Who should train pastors?

Discussion in 'Baptist Colleges / Seminaries' started by Trapper, Jan 24, 2006.

  1. Trapper

    Trapper
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    Heard this yesterday"

    -medical doctors train medical students to be doctors
    -lawyers train law students to be lawyers
    -But mostly acedemic (with some pastoral exp.)professors train seminary students to be pastors????

    ANy thoughts?
     
  2. Baptist Believer

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    M.D.s certainly have hospital training, but medical school (not to mention the pre-med undergraduate work) is largely academic.

    Again, same as medical training, there is an enormous amount of academic training long before the student interns/clerks at a law firm.

    In my experience, there was an intensive amount of academic work in my undergraduate degree program (a theological program) with an emphasis on serving in local churches. In my graduate program in seminary (SBC-Southwestern Seminary [the Dilday/Hemphill years]), there was a strong academic program with the expectation that students were serving in local churches.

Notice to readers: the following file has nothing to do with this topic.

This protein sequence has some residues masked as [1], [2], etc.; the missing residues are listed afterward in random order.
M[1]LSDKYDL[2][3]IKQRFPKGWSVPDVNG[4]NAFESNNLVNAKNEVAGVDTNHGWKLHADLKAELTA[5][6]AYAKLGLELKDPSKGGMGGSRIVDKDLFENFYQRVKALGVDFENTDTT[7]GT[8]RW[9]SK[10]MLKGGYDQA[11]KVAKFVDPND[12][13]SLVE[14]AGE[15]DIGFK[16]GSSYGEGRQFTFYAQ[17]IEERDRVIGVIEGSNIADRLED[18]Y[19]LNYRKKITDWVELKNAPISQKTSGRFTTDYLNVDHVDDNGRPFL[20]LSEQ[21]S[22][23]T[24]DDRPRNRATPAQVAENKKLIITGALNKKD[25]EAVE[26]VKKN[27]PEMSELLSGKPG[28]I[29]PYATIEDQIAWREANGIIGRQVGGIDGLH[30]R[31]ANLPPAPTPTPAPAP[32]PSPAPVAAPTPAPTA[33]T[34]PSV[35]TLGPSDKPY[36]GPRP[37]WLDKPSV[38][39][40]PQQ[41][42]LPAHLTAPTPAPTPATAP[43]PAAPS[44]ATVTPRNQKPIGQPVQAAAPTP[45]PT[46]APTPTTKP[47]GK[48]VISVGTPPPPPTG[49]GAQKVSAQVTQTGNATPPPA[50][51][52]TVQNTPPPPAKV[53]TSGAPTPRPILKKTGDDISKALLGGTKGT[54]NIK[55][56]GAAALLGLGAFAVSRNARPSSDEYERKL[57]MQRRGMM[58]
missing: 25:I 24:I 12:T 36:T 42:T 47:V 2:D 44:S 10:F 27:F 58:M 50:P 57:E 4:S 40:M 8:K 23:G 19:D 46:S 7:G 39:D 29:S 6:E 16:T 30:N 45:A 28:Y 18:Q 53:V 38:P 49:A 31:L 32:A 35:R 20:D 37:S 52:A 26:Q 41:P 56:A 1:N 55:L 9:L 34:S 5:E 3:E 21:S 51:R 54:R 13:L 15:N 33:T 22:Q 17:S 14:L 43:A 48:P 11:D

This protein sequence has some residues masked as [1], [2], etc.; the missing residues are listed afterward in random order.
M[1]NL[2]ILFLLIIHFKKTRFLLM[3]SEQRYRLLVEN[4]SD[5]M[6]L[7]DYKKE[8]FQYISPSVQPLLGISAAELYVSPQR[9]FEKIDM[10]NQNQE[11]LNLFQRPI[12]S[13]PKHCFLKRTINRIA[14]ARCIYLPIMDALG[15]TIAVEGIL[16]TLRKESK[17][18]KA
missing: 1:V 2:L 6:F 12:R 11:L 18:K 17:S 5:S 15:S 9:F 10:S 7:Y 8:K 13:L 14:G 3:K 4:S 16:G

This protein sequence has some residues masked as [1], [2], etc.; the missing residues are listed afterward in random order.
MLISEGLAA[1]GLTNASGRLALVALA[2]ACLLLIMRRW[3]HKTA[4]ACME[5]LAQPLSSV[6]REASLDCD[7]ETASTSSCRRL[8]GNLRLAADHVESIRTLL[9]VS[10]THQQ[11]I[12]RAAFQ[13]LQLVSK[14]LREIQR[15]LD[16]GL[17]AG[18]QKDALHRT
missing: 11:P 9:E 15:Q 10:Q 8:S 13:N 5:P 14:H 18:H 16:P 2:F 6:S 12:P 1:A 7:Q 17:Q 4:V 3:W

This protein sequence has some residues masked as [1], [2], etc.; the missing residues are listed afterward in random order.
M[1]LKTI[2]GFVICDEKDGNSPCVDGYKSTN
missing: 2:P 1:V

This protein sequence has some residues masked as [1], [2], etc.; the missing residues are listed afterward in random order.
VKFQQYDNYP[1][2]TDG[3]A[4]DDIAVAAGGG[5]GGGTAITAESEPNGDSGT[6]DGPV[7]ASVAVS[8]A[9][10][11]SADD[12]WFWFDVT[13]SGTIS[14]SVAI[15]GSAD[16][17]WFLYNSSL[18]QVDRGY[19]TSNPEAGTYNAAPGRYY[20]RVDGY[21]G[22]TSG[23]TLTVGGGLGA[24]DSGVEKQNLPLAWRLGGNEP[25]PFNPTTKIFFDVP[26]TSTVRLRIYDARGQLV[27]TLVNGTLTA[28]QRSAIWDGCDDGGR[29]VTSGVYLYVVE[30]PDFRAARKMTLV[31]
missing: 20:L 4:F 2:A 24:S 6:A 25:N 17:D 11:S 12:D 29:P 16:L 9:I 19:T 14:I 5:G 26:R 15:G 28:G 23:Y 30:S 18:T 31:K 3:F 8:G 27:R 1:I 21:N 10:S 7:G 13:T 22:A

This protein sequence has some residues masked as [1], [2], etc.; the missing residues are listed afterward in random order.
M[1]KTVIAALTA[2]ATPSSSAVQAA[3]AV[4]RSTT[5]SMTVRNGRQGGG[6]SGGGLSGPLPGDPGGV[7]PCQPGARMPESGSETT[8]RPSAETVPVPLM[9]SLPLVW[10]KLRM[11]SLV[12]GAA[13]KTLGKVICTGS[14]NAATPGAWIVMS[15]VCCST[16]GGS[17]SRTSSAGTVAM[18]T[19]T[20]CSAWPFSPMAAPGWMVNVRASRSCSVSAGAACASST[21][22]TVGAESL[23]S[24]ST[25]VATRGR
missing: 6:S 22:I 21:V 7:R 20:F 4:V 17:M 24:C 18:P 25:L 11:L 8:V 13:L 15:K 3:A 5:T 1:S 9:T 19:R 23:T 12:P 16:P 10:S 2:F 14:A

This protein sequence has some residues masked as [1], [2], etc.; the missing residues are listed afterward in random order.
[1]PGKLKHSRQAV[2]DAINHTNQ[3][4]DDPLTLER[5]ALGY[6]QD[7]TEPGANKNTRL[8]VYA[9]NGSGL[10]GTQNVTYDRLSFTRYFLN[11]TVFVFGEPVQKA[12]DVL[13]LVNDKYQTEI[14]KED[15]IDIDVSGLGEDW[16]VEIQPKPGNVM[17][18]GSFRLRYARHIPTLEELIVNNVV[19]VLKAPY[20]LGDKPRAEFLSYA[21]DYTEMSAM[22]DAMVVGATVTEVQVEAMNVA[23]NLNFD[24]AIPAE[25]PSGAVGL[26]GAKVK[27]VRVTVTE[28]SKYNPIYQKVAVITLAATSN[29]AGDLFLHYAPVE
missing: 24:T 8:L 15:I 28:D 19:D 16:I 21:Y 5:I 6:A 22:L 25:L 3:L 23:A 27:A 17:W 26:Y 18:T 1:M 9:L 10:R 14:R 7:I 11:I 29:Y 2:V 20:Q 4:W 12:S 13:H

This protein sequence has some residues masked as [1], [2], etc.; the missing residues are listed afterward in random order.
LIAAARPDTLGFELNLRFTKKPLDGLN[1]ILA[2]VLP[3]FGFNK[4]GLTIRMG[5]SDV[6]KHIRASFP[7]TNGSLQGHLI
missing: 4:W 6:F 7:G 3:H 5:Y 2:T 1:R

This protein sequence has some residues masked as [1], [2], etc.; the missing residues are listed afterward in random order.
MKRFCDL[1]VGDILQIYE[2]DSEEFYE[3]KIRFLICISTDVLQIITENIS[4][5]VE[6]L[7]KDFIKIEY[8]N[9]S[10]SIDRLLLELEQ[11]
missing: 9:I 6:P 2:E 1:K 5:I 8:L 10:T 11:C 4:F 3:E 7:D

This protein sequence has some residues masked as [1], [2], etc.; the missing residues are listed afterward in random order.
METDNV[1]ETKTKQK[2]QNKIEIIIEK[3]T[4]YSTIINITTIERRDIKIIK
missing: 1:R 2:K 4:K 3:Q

I think that the person who invented that saying doesn't know much about medical school or law school.

    I will concede that I ran into a few "ivory tower" academians in both my undergraduate and graduate theology programs, but I (and most other students) had enough sense to know how to take the good and discard the bad.
     
  3. Rhetorician

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    Trapper,

    This is absolutely correct and the way it should be.

    That is why the two schools that I know something about, Southern Seminary and Mid America, both want and hire men who are pastorally experienced and academically excellent.

    Put this in the mix for what it is worth.

    sdg!

    rd
     
  4. Broadus

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    Most of my profs at SBTS had been pastors and/or missionaries and some were pastors while teaching. They were also academically well trained.

    Bill
     
  5. PastorSBC1303

    PastorSBC1303
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    Being a DMin student at Southern has been a very rewarding experience because every professor we have had is either a pastor at the present time or has pastored in the past. This helps the academic experience greatly for those who desire to pastor.
     
  6. Mexdeaf

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    In my mind those statements were probably spoken by a local church pastor who had some bone to pick with some Bible colleges.

    We have a Bible Institute here in Mexico and all of the male professors save the music man and head director are pastors. However, the music man is a music director in one of our local churches and the director was church planter here in MX before becoming director.